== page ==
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Do you think that we live in a very materialistic world?

+3 votes
19 views

I think that we do indeed in a very materialistic world, especially in any well-developed capitalistic country.

Any well-developed capitalistic country in the world is considered to be rather materialistic, as they often take financial success very seriously.

Money is deemed to be very important in any well-developed capitalistic country, as their standard of living is very high in those countries.

If you are a rich and wealthy person in any well-developed capitalistic country, you are afforded a lot more respect and admiration than the average person in that country.

Money does make the world go round and money does play a very big role in influencing the public perceptions of a very rich and very financially powerful person.

If you are widely known to have a lot of money, you can get a lot of things done much faster, as the companies/ businesses in any well-developed capitalistic country always love to cater to rich/ wealthy individuals and have them be their loyal and faithful customers of their line of products and services.


Just do it - Nike.

asked Jan 7 in Business by Ronnio (142,130 points)

3 Answers

+2 votes

Perhaps. One thing for sure, and one more reason I am happy to leave, is this town I live in is certainly very materialistic.   For many of the residents, MANY, it's all about 'keeping up with the Jonses", and who has the best car, the best home, the best 'everything". 


"Imagine a world where we are all enlightened by objective truths rather than offended by them"

answered Jan 7 by lavender (737,210 points)
I also know that highly educated people like to go for the "best" things in life, such as the "best" schools, the "best" companies, the "best" products, the "best" services, etc.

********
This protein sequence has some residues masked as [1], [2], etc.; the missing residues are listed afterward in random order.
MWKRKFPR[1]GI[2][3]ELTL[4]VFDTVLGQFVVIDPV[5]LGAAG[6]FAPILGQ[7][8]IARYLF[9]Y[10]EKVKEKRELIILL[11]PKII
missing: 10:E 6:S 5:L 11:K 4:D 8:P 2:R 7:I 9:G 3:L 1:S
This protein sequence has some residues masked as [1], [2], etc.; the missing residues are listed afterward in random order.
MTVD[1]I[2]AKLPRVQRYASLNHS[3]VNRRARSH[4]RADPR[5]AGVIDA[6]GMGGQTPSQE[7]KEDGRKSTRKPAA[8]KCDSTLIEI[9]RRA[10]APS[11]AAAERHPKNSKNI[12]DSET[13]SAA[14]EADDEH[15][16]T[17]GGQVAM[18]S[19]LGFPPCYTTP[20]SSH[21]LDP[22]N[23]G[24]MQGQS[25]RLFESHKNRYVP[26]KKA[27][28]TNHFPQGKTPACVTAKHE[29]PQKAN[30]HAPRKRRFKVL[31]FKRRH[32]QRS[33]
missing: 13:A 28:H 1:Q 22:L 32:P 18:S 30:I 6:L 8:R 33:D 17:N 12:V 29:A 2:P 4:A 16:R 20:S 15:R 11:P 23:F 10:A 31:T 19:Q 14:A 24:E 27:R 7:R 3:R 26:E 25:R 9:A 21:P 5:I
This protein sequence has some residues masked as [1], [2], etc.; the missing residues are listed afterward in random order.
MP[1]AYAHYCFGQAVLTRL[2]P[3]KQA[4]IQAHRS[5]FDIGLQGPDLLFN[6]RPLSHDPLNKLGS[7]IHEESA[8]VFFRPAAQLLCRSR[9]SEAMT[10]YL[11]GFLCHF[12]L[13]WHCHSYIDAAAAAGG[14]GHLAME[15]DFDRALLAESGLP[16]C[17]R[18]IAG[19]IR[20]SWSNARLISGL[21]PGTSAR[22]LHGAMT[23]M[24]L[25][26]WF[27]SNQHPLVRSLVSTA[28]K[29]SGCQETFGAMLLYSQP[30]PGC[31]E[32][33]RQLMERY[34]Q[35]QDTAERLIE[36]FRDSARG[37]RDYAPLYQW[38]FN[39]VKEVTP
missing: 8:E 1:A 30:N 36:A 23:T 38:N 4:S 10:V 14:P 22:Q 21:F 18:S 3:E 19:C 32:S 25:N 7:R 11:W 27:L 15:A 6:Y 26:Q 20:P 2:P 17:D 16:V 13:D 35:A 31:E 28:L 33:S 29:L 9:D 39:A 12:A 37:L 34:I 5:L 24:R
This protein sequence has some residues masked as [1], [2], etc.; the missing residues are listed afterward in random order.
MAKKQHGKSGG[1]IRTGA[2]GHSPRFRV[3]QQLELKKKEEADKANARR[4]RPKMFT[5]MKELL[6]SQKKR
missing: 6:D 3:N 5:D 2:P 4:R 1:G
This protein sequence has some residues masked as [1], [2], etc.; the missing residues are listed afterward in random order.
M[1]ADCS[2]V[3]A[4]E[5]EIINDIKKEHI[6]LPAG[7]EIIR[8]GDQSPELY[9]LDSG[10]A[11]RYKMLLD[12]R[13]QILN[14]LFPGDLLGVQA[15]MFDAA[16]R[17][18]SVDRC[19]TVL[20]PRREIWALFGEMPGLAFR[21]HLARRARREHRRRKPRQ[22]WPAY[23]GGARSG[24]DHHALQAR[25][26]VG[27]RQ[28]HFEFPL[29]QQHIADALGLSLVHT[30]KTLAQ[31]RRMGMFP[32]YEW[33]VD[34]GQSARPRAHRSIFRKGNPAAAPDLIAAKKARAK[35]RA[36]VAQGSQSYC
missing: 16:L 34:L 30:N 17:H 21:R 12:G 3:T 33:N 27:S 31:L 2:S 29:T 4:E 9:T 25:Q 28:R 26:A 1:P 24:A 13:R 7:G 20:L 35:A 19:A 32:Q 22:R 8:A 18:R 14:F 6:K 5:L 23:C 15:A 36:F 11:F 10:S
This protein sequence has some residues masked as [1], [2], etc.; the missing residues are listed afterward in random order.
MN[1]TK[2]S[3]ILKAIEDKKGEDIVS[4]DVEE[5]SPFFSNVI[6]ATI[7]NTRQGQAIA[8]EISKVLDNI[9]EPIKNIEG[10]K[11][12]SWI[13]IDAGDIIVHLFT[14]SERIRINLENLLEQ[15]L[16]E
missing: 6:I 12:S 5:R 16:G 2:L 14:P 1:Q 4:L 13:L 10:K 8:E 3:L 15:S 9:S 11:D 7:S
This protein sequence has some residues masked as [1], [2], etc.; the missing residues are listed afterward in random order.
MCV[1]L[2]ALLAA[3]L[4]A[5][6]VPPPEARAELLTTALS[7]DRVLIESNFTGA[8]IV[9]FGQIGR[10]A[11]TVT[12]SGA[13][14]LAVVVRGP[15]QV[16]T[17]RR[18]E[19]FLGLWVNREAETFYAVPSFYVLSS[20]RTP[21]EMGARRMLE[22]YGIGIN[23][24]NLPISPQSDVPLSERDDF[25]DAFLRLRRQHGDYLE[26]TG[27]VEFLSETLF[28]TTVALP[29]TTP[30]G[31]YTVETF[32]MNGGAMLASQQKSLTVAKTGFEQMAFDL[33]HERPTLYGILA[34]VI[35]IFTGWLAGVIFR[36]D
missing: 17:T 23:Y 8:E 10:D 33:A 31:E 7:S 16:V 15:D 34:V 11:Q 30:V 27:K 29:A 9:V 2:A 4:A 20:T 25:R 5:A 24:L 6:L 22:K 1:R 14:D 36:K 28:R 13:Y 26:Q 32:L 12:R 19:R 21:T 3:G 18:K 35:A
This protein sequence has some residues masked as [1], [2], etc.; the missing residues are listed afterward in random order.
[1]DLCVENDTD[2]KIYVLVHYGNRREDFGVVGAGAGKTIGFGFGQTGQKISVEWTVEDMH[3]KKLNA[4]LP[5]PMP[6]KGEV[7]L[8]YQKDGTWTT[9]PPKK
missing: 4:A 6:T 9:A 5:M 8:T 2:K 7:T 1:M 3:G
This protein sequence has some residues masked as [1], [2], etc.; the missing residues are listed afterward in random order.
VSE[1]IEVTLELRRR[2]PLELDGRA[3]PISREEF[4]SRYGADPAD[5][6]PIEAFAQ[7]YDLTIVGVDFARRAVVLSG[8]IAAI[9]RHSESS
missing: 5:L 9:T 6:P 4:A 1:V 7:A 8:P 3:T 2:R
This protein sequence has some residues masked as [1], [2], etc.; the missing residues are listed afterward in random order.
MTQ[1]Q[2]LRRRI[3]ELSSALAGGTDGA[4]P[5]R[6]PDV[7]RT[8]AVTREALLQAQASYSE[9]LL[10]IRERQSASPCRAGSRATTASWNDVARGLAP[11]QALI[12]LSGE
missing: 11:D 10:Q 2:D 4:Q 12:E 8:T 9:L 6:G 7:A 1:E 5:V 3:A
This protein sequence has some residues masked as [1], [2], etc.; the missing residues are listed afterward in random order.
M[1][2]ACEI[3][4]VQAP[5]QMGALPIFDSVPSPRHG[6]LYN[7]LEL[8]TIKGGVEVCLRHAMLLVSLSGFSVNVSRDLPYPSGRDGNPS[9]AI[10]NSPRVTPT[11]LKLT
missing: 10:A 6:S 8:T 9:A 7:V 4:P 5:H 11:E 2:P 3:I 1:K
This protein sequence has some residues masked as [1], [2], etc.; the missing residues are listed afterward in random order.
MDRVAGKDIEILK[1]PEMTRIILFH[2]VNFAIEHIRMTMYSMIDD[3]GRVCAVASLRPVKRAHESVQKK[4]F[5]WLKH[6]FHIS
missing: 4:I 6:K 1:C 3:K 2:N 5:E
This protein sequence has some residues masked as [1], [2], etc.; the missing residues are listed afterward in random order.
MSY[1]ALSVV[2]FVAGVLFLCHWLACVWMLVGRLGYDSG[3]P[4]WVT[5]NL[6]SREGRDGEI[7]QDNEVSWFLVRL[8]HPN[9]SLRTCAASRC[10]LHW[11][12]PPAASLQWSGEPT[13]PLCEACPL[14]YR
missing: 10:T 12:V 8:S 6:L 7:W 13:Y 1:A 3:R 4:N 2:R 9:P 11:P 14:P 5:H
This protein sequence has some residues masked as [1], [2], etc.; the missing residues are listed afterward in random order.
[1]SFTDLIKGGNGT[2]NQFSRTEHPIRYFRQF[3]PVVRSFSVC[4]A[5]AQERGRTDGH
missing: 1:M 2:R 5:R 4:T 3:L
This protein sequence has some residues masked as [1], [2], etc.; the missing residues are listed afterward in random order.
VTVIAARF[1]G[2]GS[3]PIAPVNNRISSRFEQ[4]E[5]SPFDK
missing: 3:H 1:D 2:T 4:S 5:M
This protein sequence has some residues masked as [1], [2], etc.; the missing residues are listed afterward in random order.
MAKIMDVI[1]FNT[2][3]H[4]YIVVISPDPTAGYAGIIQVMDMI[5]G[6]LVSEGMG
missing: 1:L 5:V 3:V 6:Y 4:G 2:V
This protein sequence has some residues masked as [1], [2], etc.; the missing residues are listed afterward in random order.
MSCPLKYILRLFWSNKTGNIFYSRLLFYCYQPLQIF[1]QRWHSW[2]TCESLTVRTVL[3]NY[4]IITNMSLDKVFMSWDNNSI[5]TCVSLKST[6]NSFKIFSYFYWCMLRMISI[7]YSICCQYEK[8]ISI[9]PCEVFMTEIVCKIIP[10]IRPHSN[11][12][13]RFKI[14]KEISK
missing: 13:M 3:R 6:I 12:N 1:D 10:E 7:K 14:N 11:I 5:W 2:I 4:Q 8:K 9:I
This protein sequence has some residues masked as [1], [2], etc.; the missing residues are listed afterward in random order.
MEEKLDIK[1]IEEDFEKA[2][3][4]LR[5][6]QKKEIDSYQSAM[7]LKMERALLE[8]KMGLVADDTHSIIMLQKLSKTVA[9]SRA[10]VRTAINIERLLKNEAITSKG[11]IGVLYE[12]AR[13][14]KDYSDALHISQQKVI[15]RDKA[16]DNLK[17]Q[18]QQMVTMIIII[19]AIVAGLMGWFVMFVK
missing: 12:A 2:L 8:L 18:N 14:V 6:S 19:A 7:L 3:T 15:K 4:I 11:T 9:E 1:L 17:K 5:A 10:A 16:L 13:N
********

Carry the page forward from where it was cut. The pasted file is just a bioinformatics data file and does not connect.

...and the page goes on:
They are literally obsessed with always having the "best" things in life!

Obsession is never good, healthy, or positive, as it means that a person is being excessively and overly indulgent in something.
They have far easier access to the "best", so I understand where they are coming from in that respect.   When it becomes a contest, it becomes annoying.
Every person in the world wants to have good things.

Nobody in the world wants to have bad things.

It is hardwired and programmed into our DNA.
Yes, Ronnio  :)
0 votes
The US and other first world nations, yes. But we also have bread on every shelf, we can feed our zoo animals & pets, and people. Capitalism rocks!

The cool thing about having all this wealth is that we also put more money into humanitarian efforts; I don't think the US gets enough credit for that. And I'm NOT talking about socialism -I'm talking about voluntarily donating money or items to the people in need, helping those suffering from natural disaster or disease. Even some of our "rich doctors" have been known to travel to Africa during the Ebola outbreak, then there's Haiti, etc.

So which non-materialistic country is helping other countries during their time of need?

I might as well spam my book haha: http://amzn.to/2hjCZsD

answered Jan 7 by Jillopo (228,560 points)